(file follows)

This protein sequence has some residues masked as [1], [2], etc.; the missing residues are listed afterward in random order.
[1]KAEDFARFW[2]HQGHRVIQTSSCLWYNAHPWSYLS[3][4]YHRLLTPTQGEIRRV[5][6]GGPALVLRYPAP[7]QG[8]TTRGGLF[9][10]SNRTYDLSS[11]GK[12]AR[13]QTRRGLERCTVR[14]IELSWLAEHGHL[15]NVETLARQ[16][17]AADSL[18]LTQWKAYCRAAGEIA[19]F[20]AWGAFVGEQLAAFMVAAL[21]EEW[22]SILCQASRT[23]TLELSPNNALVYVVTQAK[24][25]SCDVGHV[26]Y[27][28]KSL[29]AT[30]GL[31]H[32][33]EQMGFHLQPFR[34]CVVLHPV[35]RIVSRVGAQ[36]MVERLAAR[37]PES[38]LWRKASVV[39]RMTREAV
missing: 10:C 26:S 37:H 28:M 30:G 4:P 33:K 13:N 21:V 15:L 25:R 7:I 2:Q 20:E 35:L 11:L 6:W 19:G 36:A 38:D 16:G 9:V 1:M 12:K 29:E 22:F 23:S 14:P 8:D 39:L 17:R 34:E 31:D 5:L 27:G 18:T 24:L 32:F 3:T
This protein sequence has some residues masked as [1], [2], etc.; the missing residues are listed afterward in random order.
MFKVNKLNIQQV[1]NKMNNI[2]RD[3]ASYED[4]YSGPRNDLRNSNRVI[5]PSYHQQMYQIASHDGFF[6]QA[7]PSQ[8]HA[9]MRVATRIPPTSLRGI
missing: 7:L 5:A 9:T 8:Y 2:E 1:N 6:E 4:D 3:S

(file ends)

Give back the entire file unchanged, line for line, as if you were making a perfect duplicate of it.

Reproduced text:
This protein sequence has some residues masked as [1], [2], etc.; the missing residues are listed afterward in random order.
[1]KAEDFARFW[2]HQGHRVIQTSSCLWYNAHPWSYLS[3][4]YHRLLTPTQGEIRRV[5][6]GGPALVLRYPAP[7]QG[8]TTRGGLF[9][10]SNRTYDLSS[11]GK[12]AR[13]QTRRGLERCTVR[14]IELSWLAEHGHL[15]NVETLARQ[16][17]AADSL[18]LTQWKAYCRAAGEIA[19]F[20]AWGAFVGEQLAAFMVAAL[21]EEW[22]SILCQASRT[23]TLELSPNNALVYVVTQAK[24][25]SCDVGHV[26]Y[27][28]KSL[29]AT[30]GL[31]H[32][33]EQMGFHLQPFR[34]CVVLHPV[35]RIVSRVGAQ[36]MVERLAAR[37]PES[38]LWRKASVV[39]RMTREAV
missing: 10:C 26:S 37:H 28:M 30:G 4:P 33:K 13:N 21:V 15:L 25:R 7:I 2:Q 20:E 35:L 11:L 6:W 19:G 36:A 38:D 16:G 9:V 1:M 12:K 29:E 22:F 23:S 14:P 8:D 39:L 17:R 34:E 31:D 5:L 27:G 18:T 24:L 32:F 3:T
This protein sequence has some residues masked as [1], [2], etc.; the missing residues are listed afterward in random order.
MFKVNKLNIQQV[1]NKMNNI[2]RD[3]ASYED[4]YSGPRNDLRNSNRVI[5]PSYHQQMYQIASHDGFF[6]QA[7]PSQ[8]HA[9]MRVATRIPPTSLRGI
missing: 7:L 5:A 9:T 8:Y 2:E 1:N 6:E 4:D 3:S